Kwok Pui Lan to Stress the Importance of Reaching Out to Others
Foremost Asian Feminist Scholar to visit The College of Wooster April 11-15
WOOSTER, Ohio — Like it or not, the accelerated pace of globalization is changing our world, our country, and our community. Learning to accept, interact with, and embrace others from different countries, ethnic backgrounds, and faith traditions requires a heightened sense of empathy — something Kwok Pui Lan, The College of Wooster’s Theologian in Residence, will address during her brief stay on campus next week.
As one of the foremost interpreters of the experience of Asian women and the impact of our changing world on their lives and their faith, Kwok will discuss how this significant portion of the global population has been silenced and what the consequences of that silence have been. Her public presentations include a lecture, titled “Occupy Religion: Theology of the Multitude” at Wooster’s Spring Academy of Religion on Thursday, April 12, in Gault Recital Hall of Scheide Music Center (525 E. University St.). She will also lead an adult education class (9:45 a.m.) and the worship service (10:45 a.m.) at First Presbyterian Church on Sunday, April 15.
“While Asian women make up a huge portion of the global population, their lives and stories are too often invisible,” said Linda Morgan-Clement, campus chaplain, director of interfaith campus ministry, and adjunct professor of religious studies at Wooster. “Without the silenced voices and wisdom in the conversation we will be doomed to repeat historic errors and evils. Dr. Kwok, will also help us listen to the silenced voices and wisdom in our own community.”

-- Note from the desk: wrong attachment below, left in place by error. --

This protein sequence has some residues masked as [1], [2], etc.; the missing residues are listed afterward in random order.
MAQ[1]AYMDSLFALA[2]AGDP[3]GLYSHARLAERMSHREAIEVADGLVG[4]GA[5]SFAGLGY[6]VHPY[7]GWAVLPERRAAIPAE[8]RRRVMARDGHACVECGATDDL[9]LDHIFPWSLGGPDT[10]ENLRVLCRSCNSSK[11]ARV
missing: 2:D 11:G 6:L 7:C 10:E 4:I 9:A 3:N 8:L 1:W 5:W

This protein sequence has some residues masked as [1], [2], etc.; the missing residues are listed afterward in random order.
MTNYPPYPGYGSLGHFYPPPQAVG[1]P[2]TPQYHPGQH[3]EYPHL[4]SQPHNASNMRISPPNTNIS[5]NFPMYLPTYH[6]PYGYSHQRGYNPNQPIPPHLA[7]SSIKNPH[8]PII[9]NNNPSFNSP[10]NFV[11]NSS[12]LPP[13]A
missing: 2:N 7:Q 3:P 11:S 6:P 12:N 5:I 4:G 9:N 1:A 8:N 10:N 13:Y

Kwok is the William F. Cole Professor of Christian Theology and Spirituality at Episcopal Divinity School in Cambridge, Mass. She received her doctorate from Harvard University and her undergraduate degree from the Chinese University of Hong Kong. She also served as president of the American Academy of Religion, and is author or editor of 15 books in both English and Chinese, including Postcolonial Imagination and Feminist Theology, Introducing Asian Feminist Theology; Discovering the Bible in the Non-Biblical World, and Chinese Women and Christianity, 1860–1927. She was also an editor of the major reference work Women and Christianity, and the recipient of the Award for Excellence in Teaching from the American Academy of Religion. A cofounder of the network Pacific, Asian, North American Asian Women in Theology and Ministry, Kwok has held leadership roles in the Association of Theological Schools (ATS) and the Wabash Center for Teaching and Learning.
Two of Kwok’s books —Hope Abundant and Globalization, Gender, and Peacebuilding — will be on sale and available for signing following her Spring Academy lecture.
Additional information about Kwok’s visit is available by phone (330-263-2550) or e-mail.